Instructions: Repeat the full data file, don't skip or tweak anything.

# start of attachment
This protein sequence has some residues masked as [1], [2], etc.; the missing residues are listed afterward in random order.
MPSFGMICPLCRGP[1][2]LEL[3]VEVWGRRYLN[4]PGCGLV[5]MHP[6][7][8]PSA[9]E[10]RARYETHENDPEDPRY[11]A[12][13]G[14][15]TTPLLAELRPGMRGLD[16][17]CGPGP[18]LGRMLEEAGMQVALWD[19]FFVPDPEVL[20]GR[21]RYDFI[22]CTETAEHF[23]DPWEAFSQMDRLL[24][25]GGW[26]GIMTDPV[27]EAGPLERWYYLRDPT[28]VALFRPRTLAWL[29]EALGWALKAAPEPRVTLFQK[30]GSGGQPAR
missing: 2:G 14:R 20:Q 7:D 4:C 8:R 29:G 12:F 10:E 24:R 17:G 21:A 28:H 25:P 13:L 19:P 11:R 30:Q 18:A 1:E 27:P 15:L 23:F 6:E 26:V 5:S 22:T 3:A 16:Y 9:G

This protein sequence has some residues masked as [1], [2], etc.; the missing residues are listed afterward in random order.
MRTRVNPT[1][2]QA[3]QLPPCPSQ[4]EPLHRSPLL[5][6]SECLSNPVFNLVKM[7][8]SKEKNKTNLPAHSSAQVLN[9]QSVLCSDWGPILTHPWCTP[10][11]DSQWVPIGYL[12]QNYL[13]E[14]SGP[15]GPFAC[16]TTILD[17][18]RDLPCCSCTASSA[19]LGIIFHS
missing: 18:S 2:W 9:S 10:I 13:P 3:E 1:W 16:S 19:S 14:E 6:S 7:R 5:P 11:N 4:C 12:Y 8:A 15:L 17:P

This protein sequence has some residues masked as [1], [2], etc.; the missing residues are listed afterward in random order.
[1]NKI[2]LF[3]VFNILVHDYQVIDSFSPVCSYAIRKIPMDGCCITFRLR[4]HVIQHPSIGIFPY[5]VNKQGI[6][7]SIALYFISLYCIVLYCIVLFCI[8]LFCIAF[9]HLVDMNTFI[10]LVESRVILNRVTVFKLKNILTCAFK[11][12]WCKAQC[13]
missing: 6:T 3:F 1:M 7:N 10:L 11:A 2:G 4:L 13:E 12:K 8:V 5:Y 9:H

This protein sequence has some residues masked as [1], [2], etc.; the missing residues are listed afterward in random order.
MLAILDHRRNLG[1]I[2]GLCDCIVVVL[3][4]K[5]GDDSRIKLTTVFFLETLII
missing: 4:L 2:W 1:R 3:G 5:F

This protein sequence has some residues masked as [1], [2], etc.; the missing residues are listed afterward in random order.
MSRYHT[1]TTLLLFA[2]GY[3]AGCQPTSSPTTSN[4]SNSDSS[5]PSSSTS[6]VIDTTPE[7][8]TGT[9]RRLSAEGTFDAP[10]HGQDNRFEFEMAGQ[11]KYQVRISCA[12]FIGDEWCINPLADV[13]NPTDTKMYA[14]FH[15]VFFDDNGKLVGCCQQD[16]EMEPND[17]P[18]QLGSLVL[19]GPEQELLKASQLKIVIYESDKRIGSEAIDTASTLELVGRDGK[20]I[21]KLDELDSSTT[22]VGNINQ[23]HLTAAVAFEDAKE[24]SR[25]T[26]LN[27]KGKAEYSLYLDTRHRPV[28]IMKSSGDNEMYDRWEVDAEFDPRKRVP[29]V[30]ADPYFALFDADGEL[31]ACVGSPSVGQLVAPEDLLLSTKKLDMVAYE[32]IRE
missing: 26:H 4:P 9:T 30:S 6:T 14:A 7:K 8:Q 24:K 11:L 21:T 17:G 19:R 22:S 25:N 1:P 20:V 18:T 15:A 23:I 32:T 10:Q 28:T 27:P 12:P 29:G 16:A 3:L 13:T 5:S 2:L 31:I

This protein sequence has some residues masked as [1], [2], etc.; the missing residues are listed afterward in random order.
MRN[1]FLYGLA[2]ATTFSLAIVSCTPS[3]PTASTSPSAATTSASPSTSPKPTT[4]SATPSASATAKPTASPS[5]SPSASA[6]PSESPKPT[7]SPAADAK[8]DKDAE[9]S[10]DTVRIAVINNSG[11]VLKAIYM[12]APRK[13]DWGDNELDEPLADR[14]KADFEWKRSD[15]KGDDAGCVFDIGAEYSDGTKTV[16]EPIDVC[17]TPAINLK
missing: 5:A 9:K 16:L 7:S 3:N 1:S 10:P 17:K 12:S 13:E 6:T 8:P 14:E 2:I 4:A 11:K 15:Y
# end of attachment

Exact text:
This protein sequence has some residues masked as [1], [2], etc.; the missing residues are listed afterward in random order.
MPSFGMICPLCRGP[1][2]LEL[3]VEVWGRRYLN[4]PGCGLV[5]MHP[6][7][8]PSA[9]E[10]RARYETHENDPEDPRY[11]A[12][13]G[14][15]TTPLLAELRPGMRGLD[16][17]CGPGP[18]LGRMLEEAGMQVALWD[19]FFVPDPEVL[20]GR[21]RYDFI[22]CTETAEHF[23]DPWEAFSQMDRLL[24][25]GGW[26]GIMTDPV[27]EAGPLERWYYLRDPT[28]VALFRPRTLAWL[29]EALGWALKAAPEPRVTLFQK[30]GSGGQPAR
missing: 2:G 14:R 20:Q 7:D 4:C 8:R 29:G 12:F 10:E 24:R 17:G 21:A 28:H 25:P 13:L 19:P 11:R 30:Q 18:A 1:E 27:P 15:L 23:F 6:E 26:V 5:S 22:T 3:A 16:Y 9:G

This protein sequence has some residues masked as [1], [2], etc.; the missing residues are listed afterward in random order.
MRTRVNPT[1][2]QA[3]QLPPCPSQ[4]EPLHRSPLL[5][6]SECLSNPVFNLVKM[7][8]SKEKNKTNLPAHSSAQVLN[9]QSVLCSDWGPILTHPWCTP[10][11]DSQWVPIGYL[12]QNYL[13]E[14]SGP[15]GPFAC[16]TTILD[17][18]RDLPCCSCTASSA[19]LGIIFHS
missing: 18:S 2:W 9:S 10:I 13:P 3:E 1:W 16:S 19:S 14:E 6:S 7:R 5:P 11:N 4:C 12:Y 8:A 15:L 17:P

This protein sequence has some residues masked as [1], [2], etc.; the missing residues are listed afterward in random order.
[1]NKI[2]LF[3]VFNILVHDYQVIDSFSPVCSYAIRKIPMDGCCITFRLR[4]HVIQHPSIGIFPY[5]VNKQGI[6][7]SIALYFISLYCIVLYCIVLFCI[8]LFCIAF[9]HLVDMNTFI[10]LVESRVILNRVTVFKLKNILTCAFK[11][12]WCKAQC[13]
missing: 6:T 3:F 1:M 7:N 10:L 11:A 2:G 4:L 13:E 12:K 8:V 5:Y 9:H

This protein sequence has some residues masked as [1], [2], etc.; the missing residues are listed afterward in random order.
MLAILDHRRNLG[1]I[2]GLCDCIVVVL[3][4]K[5]GDDSRIKLTTVFFLETLII
missing: 4:L 2:W 1:R 3:G 5:F

This protein sequence has some residues masked as [1], [2], etc.; the missing residues are listed afterward in random order.
MSRYHT[1]TTLLLFA[2]GY[3]AGCQPTSSPTTSN[4]SNSDSS[5]PSSSTS[6]VIDTTPE[7][8]TGT[9]RRLSAEGTFDAP[10]HGQDNRFEFEMAGQ[11]KYQVRISCA[12]FIGDEWCINPLADV[13]NPTDTKMYA[14]FH[15]VFFDDNGKLVGCCQQD[16]EMEPND[17]P[18]QLGSLVL[19]GPEQELLKASQLKIVIYESDKRIGSEAIDTASTLELVGRDGK[20]I[21]KLDELDSSTT[22]VGNINQ[23]HLTAAVAFEDAKE[24]SR[25]T[26]LN[27]KGKAEYSLYLDTRHRPV[28]IMKSSGDNEMYDRWEVDAEFDPRKRVP[29]V[30]ADPYFALFDADGEL[31]ACVGSPSVGQLVAPEDLLLSTKKLDMVAYE[32]IRE
missing: 26:H 4:P 9:T 30:S 6:T 14:A 7:K 8:Q 24:K 11:L 21:T 17:G 19:R 22:S 25:N 1:P 20:V 18:T 15:A 23:I 32:T 10:Q 28:T 27:P 12:P 29:G 16:A 3:L 13:T 5:S 2:L 31:I

This protein sequence has some residues masked as [1], [2], etc.; the missing residues are listed afterward in random order.
MRN[1]FLYGLA[2]ATTFSLAIVSCTPS[3]PTASTSPSAATTSASPSTSPKPTT[4]SATPSASATAKPTASPS[5]SPSASA[6]PSESPKPT[7]SPAADAK[8]DKDAE[9]S[10]DTVRIAVINNSG[11]VLKAIYM[12]APRK[13]DWGDNELDEPLADR[14]KADFEWKRSD[15]KGDDAGCVFDIGAEYSDGTKTV[16]EPIDVC[17]TPAINLK
missing: 5:A 9:K 16:L 7:S 3:N 1:S 10:P 17:K 12:S 13:E 6:T 8:P 14:E 2:I 4:A 11:K 15:Y